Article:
(RENO, NV), May 5, 2015 -- USDA Nevada Farm Service Agency (FSA) Executive Director, Clint Koble announced that 14 counties are approved to accept applications for the Emergency Conservation Program (ECP) which provides cost-share assistance when drought conditions are so severe that water available for livestock or orchards and vineyards has been reduced below normal to the extent that neither can survive without additional water.

Emergency Conservation Assistance Available in 14 Counties in Nevada

(RENO, NV), May 5, 2015 -- USDA Nevada Farm Service Agency (FSA) Executive Director, Clint Koble announced that 14 counties are approved to accept applications for the Emergency Conservation Program (ECP) which provides cost-share assistance when drought conditions are so severe that water available for livestock or orchards and vineyards has been reduced below normal to the extent that neither can survive without additional water.

“A lack of moisture over an extended period of time, has caused many producers in Nevada to suffer significant losses from the effects of the ongoing, severe drought conditions,” said Koble. “Through our ECP program, FSA can provide financial assistance to mitigate some of these losses.”

The following counties in Nevada are eligible for ECP assistance: Churchill, Douglas, Elko, Esmeralda, Eureka, Humboldt, Lander, Lyon, Mineral, Nye, Pershing, Storey, Washoe and Carson City.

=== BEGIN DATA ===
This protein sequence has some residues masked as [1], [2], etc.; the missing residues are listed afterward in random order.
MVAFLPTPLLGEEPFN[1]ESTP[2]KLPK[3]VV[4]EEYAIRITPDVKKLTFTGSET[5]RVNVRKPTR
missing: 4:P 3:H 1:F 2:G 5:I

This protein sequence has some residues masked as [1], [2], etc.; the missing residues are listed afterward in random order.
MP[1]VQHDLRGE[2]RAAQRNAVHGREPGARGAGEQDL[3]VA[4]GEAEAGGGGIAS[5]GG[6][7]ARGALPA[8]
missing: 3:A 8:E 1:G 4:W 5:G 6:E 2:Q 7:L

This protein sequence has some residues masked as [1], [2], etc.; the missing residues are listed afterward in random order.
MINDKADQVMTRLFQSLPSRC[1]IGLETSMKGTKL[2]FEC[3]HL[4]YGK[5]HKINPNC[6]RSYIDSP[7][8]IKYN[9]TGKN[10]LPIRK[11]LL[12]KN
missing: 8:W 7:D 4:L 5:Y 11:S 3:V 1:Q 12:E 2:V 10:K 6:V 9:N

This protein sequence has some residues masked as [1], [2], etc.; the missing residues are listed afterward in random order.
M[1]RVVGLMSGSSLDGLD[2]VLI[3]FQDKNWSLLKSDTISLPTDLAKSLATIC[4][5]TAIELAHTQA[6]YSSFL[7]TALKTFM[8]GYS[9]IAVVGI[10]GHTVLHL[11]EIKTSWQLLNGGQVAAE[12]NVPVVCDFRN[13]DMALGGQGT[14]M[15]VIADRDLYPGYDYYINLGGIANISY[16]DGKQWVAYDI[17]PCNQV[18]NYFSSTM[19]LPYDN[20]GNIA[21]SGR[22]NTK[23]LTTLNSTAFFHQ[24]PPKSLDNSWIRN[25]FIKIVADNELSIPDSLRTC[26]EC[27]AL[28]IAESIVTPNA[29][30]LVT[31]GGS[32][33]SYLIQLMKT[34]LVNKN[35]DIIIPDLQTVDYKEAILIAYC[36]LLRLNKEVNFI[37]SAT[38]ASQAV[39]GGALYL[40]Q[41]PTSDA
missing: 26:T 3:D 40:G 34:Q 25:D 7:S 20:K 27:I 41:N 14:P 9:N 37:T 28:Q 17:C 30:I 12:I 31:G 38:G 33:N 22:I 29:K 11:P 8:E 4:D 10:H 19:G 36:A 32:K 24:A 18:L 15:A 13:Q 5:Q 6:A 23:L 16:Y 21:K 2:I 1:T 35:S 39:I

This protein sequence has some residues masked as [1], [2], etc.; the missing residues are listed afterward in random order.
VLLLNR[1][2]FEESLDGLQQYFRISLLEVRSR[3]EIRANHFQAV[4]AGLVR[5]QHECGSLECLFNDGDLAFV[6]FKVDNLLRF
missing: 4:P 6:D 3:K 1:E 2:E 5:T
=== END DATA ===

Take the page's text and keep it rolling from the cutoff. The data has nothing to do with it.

Alpine, Inyo and Mono counties in California, which are serviced by the FSA county office in Yerington, Nevada, are also eligible for ECP assistance.

Eligible farmers and ranchers who qualify for ECP assistance may receive cost-share assistance not to exceed 50 percent of the cost of installing eligible temporary measures. The use of obligated funds is limited to return the land to the relative pre-disaster condition. Conservation concerns that were present on the land prior to the disaster are not eligible for ECP assistance.

To be eligible for cost-share assistance, practices should not be started until a request has first been filed at the FSA County Office and an onsite inspection of the problem area has been conducted by the County Committee or its representative.

“I realize that there are extenuating circumstances that must be addressed for livestock safety and health reasons, but I strongly recommend at least calling our office before any action is taken,” said Koble.

Cost-share funding is based on 75 percent of the total eligible cost for the practice and is limited to $200,000 per person or legal entity per natural disaster. Approved ECP practices and measures may include:

  • installing pipelines or other facilities for livestock water
  • constructing and deepening wells for livestock water
  • supply emergency water for existing irrigation systems serving orchards and vineyards

Producers who have experienced severe drought conditions requiring outside assistance to provide supplemental emergency livestock water may contact the local FSA County Office where requests for assistance will be accepted from May 18 to July 17, 2015.

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